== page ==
By Adam Karlin.
The Waverly Hills Sanatorium looks like a gothic fortress plucked from the darkest recesses of horror. Visitors report encounters with a ghost girl playing hide and seek throughout the third floor. Balls bounce down stairs and vanish into thin air, and those with a psychic sensitivity feel an urge to leave the grounds immediately. Sometimes, ghostly rhymes like ‘ring around the rosy’ echo through the corridors. In Room 502, the supposed site of a nurse’s suicide, a deathly stillness hangs in the air.
Such tales are part of the charm of Waverly Hills; the site is a regular feature on ghost hunting shows and has been called one of the most haunted places in America. Its current owners frequently conduct paranormal tours and invite tour groups to experience the creepy grounds first-hand—or take in a holiday laser light show.
Yes, this is one haunted locale with official opening hours. Nevertheless, it’s hard to deny the sinister vibe emanating from the dilapidated medical facility in northern Kentucky. Smart marketing aside, the Waverly Hills Sanatorium still feels like it perches above a hellmouth.
The surrounding land of the sanatorium was originally owned by Thomas H. Hays, who purchased the property in 1883. Wanting to educate his children, Hays opened a schoolhouse on his isolated estate. Lizzie Harris, the teacher Hays hired, enjoyed Sir Walter Scott’s Waverley novels. She suggested they call the property Waverly Hills.
In the early twentieth century, Jefferson County, Kentucky was struck by an outbreak of tuberculosis; the Ohio River, which cuts through the area, produced a boggy wetland that helped spread the disease. In an effort to combat infection, locals proposed a sanatorium to house long-term medical patients. The location of this new facility? The recently acquired public lands of Waverly Hills.
The sanatorium officially opened in 1910. It soon transformed from a two-story wooden structure that housed 20 patients to a sprawling complex of several pavilions that slept, all told, 130 patients. Yet even this increased capacity could not keep up with the ravaging toll of tuberculosis in the Ohio River bottomlands. As more citizens succumbed to wracking coughs and respiratory failure, a new building was opened in 1926—a five story complex that could house 400 patients.
It was around this time that a secret tunnel was also constructed beneath Waverly. The 500-foot subterranean passage traveled from the first floor of the main building to the bottom of the hill. It provided employees with easy access to the facility. It also let workers dispose of the dead without alarming living patients. Eventually, the secret passage earned a morbid nickname: the body chute.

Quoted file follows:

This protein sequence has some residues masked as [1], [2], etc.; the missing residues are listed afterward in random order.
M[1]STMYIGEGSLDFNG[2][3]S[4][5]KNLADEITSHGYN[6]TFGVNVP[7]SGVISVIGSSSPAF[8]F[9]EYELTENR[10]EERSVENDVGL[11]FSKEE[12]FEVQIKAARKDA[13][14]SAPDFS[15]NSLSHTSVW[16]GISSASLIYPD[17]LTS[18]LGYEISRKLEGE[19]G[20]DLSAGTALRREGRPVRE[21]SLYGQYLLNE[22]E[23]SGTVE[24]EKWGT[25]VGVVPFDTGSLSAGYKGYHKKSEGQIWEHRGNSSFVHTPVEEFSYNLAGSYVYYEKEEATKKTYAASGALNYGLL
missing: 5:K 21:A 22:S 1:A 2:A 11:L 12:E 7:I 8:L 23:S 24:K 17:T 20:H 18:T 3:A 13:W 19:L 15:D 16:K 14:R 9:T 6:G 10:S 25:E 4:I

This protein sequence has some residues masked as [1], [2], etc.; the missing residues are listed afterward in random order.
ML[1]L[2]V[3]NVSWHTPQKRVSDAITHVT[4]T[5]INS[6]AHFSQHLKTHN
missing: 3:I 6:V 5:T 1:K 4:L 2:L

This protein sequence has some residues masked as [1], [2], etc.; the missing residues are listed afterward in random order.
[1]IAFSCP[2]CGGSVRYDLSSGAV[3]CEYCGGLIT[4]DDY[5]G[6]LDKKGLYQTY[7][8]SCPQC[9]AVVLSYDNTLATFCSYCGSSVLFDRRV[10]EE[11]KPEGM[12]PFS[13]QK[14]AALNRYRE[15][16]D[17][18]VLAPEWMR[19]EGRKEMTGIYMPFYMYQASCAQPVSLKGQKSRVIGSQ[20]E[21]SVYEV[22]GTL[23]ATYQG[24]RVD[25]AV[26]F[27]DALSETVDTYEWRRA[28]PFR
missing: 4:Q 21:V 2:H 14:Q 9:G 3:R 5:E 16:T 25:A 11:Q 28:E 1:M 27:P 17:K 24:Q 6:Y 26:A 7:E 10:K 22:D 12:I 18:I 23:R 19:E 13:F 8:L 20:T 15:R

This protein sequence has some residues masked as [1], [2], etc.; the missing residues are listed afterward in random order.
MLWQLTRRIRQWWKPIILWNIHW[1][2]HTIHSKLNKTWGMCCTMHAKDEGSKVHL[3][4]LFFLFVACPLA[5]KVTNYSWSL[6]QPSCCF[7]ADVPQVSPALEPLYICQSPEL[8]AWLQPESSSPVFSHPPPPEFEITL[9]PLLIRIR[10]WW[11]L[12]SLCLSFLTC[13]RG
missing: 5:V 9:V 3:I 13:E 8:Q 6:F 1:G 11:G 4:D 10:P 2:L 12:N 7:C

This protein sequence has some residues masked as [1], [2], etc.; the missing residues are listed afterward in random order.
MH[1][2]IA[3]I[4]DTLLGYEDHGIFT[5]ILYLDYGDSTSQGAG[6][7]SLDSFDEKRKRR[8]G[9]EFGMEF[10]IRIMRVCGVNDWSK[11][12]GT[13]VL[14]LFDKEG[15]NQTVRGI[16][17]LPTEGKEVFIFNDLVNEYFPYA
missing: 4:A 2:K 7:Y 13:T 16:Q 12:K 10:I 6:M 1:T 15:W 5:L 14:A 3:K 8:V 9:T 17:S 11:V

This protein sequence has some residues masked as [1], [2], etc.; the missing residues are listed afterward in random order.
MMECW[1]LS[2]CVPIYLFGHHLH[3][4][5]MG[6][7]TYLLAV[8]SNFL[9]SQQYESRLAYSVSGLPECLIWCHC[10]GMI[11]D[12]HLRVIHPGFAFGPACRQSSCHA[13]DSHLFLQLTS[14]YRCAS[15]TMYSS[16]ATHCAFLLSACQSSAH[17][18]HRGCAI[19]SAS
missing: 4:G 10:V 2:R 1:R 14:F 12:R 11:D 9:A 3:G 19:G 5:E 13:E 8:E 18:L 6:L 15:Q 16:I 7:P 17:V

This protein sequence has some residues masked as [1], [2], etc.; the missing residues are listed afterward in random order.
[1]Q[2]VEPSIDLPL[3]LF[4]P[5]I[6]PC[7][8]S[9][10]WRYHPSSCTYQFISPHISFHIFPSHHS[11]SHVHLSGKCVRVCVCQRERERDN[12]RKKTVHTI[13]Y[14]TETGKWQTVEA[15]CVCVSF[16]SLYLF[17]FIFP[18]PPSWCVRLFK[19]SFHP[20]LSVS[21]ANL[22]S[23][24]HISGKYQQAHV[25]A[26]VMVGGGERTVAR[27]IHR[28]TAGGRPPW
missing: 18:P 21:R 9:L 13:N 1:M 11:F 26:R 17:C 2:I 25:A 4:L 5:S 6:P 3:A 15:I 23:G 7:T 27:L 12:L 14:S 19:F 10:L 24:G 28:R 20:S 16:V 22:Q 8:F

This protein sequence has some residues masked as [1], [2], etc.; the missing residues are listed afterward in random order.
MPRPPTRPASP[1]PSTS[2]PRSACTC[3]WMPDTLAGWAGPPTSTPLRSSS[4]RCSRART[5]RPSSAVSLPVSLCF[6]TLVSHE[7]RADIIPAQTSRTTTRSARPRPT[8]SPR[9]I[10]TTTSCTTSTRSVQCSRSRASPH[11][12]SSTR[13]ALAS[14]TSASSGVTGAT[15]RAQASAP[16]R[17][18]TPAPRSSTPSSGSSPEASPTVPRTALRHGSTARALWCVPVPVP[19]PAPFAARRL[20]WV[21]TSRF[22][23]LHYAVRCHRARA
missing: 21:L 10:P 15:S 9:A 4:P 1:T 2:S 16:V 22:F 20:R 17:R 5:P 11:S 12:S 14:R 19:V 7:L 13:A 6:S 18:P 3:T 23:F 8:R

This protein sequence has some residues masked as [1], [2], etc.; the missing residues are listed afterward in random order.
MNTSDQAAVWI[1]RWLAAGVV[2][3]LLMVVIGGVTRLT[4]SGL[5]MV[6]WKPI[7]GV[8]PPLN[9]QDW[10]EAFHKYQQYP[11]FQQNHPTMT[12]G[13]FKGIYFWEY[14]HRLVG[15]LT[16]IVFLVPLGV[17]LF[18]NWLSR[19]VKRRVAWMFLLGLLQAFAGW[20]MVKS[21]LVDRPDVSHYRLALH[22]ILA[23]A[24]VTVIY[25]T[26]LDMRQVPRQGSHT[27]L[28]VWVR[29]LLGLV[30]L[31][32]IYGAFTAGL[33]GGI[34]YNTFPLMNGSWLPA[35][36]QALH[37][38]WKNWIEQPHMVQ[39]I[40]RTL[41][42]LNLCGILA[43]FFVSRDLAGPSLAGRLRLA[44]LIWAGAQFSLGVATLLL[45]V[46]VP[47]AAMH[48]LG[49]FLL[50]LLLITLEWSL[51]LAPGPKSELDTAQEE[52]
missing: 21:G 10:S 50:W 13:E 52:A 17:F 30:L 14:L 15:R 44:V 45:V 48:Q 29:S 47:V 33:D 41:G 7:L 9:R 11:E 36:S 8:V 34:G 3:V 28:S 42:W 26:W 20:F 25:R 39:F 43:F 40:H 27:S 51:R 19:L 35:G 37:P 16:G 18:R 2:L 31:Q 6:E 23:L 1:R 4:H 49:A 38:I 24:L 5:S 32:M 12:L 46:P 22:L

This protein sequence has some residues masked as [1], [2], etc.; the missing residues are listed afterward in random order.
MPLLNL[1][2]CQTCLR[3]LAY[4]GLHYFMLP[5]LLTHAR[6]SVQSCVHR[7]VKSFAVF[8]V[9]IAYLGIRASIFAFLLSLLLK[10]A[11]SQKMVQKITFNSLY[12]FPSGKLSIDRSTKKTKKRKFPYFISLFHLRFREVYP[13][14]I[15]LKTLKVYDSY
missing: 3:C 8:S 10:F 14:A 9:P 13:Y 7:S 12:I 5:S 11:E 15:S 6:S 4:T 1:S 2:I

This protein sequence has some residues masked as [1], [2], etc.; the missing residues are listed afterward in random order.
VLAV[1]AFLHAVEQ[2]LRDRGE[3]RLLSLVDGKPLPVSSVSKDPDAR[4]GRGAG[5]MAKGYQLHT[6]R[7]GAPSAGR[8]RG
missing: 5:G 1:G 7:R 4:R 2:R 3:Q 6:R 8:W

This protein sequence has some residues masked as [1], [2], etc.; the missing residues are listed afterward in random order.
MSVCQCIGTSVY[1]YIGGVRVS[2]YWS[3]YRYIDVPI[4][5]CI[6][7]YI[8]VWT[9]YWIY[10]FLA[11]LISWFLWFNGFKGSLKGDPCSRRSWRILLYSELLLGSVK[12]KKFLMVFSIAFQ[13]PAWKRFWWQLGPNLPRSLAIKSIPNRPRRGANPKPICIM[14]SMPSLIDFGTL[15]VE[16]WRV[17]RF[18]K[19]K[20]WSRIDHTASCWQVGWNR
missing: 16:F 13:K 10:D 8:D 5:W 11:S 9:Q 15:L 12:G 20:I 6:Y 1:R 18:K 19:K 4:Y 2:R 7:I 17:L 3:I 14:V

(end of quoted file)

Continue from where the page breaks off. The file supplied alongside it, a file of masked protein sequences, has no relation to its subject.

For all the growth and attention to infrastructure, the actual medical practices at Waverly Hills ranged from charmingly old-fashioned to outright dangerous. Tuberculosis was often treated with fresh air, bed rest, and convalescence. While this is decent enough medical advice, it has no medicinal component. In addition, the medical staff at the sanatorium took ‘fresh air’ to the extreme; there are pictures of patients wheeled outside to sit in drifts of snow. Heated blankets were partially invented to cater to patients receiving this kind of icy treatment.
Other questionable medical procedures included removing ribs to give healing lungs more room to expand, and operations that involved inflating and deflating the lungs via pumped balloons.
In fact, much of Waverly Hills Sanatorium’s reputation stems from the site’s rumored mortality rate. Some urban legends contend that over nine thousand patients died during Waverly Hills’ history. Reputable sources, such as the facility’s Assistant Medical Director Dr. J. Frank W. Stewart, place the greatest death toll in a single year at 152. Independent researchers at the Waverly Hills Sanatorium/Woodhaven Geriatric Center Memorial & Historical Resource place the highest possible total death toll at approximately 8,200.
In 1943, Streptomycin, a vital antibiotic treatment for tuberculosis, was released to the public. The number of tuberculosis cases in Kentucky and across the country dropped. Visitors to the sanatorium dwindled. In 1961, the facility closed its doors.
A year later, Waverly Hills re-opened as the Woodhaven Geriatric Center. The nursing home catered to the mentally disabled and elderly patients who suffered from dementia and mobility issues. It was closed after two decades due to allegations of patient abuse.
A number of revitalization efforts followed—including an attempt to construct the world’s tallest statue of Jesus Christ on the property. Such plans, however, fell through. For much of the 1980s and 1990s the site languished in abandonment.
In 2001, Charlie and Tina Mattingly purchased the derelict structure. The couple embraced the site’s haunted history, promoting Waverly Hills as a paranormal hotspot. Today, Waverly Hills is a go-to destination for paranormal investigators and urban explorers with a taste for the otherworldly. In 2007, Waverly even hosted the extreme metal Sounds of the Underground festival.
According to their site, the Mattingly-led preservation organization is dedicated to restoring Waverly Hills to its grand and gothic splendor. Whether you visit for a light show or a ghost tour, Waverly Hills Sanatorium is an eerie site to behold.
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